Applied Metallurgy

What is Steel?

 

According to European standard EN 10 020, steel is a material which contains by weight more iron than any other single element, having a carbon content generally less than 2% and containing other elements (Figure 1). A limited number of chromium steels may contain more than 2% of carbon, but 2% is the usual dividing line between steel and cast iron.

Steel Wire

Due to its high strength, its good machineability and its high economic efficiency, steel is one of the most important construction materials. By changes in the chemical composition and in the production conditions, it is possible to vary steel properties over a wide range and the steel manufacturer is able to adapt the properties to the specific requirements of users.

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The Phenomenon of Brittle Failure

A material is generally said to be brittle if it cannot be deformed to any appreciable degree prior to fracture. This behaviour does not imply that the ultimate tensile strength measured on a smooth specimen during a tensile test is low. On the contrary, the opposite phenomenon is usually observed. Hardening treatments which aim to increase strength are usually accompanied by a dramatic degradation of ductility and tend to enhance brittleness.

Brittle Failure Curve

Brittleness is neither an absolute nor a simple concept. As a rule, the susceptibility to brittle behaviour in a given material is increased by:

  • the lower the temperature to which it is exposed.
  • the more rapid the loading to which it is submitted.
  • the more disturbed the stress distribution it experiences.

Brittleness is influenced by ductility, i.e. the capacity of a material to strain plastically, and by strain-hardenability, i.e. the property of developing a higher strength while undergoing plastic deformation.

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Methodologies for Steel Selection

 

Selection of the right steel quality for a structure is a matter of major significance as regards both the safety and the economy of constructional steelwork. This posting surveys procedures which have been proposed for this purpose and presents the new rules which are included in Annex C of Eurocode 3. All these express, as a function of extreme service conditions applicable to a structure, a toughness level specified in terms of performance in the Charpy V test that the selected steel should fulfil, with a transition temperature at the level of 28J for instance.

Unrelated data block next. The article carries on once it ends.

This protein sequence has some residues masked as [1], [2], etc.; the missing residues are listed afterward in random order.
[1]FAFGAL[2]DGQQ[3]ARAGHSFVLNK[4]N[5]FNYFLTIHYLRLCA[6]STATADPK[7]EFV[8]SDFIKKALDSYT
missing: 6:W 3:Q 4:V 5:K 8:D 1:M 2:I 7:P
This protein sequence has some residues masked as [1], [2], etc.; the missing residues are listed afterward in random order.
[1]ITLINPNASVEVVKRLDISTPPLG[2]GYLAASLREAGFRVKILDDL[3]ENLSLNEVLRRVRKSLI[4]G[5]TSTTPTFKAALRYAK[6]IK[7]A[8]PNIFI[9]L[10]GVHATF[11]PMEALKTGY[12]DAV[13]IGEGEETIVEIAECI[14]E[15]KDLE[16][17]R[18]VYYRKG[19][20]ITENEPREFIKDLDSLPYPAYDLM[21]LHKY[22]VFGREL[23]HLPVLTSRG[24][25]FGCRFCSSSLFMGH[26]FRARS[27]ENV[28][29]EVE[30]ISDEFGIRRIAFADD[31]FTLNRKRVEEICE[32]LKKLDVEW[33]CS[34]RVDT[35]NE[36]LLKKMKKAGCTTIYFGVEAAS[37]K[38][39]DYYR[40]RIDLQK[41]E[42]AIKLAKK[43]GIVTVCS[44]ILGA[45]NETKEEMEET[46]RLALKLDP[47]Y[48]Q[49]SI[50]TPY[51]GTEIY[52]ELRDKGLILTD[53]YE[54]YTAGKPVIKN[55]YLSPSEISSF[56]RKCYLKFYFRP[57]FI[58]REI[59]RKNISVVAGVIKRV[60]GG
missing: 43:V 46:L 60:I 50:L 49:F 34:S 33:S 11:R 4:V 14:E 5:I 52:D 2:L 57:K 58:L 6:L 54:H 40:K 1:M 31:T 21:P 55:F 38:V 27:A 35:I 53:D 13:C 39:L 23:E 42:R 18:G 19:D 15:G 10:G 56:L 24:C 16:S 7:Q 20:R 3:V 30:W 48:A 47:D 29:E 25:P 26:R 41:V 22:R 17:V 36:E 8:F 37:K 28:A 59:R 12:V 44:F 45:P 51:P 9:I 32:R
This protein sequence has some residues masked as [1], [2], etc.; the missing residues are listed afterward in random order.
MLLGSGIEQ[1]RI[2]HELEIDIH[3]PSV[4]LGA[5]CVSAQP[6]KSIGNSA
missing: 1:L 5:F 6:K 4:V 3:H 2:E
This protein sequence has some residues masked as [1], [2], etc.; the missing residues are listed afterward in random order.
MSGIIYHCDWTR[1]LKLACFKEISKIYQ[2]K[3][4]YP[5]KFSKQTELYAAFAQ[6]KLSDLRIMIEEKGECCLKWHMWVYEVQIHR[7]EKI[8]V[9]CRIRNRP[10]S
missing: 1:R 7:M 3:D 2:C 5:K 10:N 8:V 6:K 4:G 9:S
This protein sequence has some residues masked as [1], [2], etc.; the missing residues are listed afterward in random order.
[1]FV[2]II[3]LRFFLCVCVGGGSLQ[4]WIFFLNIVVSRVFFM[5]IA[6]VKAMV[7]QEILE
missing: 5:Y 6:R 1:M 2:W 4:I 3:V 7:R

Selection of the right steel quality for a structure is a matter of major significance as regards both the safety and the economy of constructional steelwork.

Numerous comparisons between the output of different procedures are reported which, on the one hand highlight their consistency, while on the other hand the possible sources of discrepancies among the various material requirements determined using these procedures. Such procedures are based on fracture mechanics concepts such as those of the Stress Intensity Factor, the Crack Tip Opening Displacement or the Full Yield Criterion. As an introduction the lecture reviews the main aspects of resistance to brittle failure, with reference to basic documents which the reader may find it useful to consult for more detail.

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Engineering Properties of Steels

Nature of Metals

Metallic bonding is a consequence of the metal atoms giving up valence electrons to a ‘free electron gas‘. Metallic structures at the atomic level are then envisaged as almost close-packed arrays of metal ions surrounded by the electron gas. The bonding is, in most cases, non-directional. As a consequence the common metallic crystal structures are face-centred cubic, e.g. Cu, Al, Ni, or body-centred cubic, e.g. Fe. (Some metals exist with a hexagonal close-packed structure, e.g. Zn, Cd, but these are not commonly used for structural applications.)

Metals (and alloys) with cubic structures exhibit four characteristic metallic properties, namely:

  • good ductility (or malleability).
  • high thermal conductivity.
  • high electrical conductivity.
  • metallic lustre.

Ductility is a consequence of the lack of directionality in the bonding of the atoms and the close-packed nature of the crystal structures which normally allows profuse crystallographic slip to occur under stress. The non-directionality in the bonding also allows thermal vibrations to be readily transmitted from one vibrating atom to its neighbours, hence the high thermal conductivity. The existence of free electrons provides for high electrical conductivity. These free electrons are also responsible for metallic lustre since incident light of a wide range of wavelengths can be readily absorbed and re-radiated.

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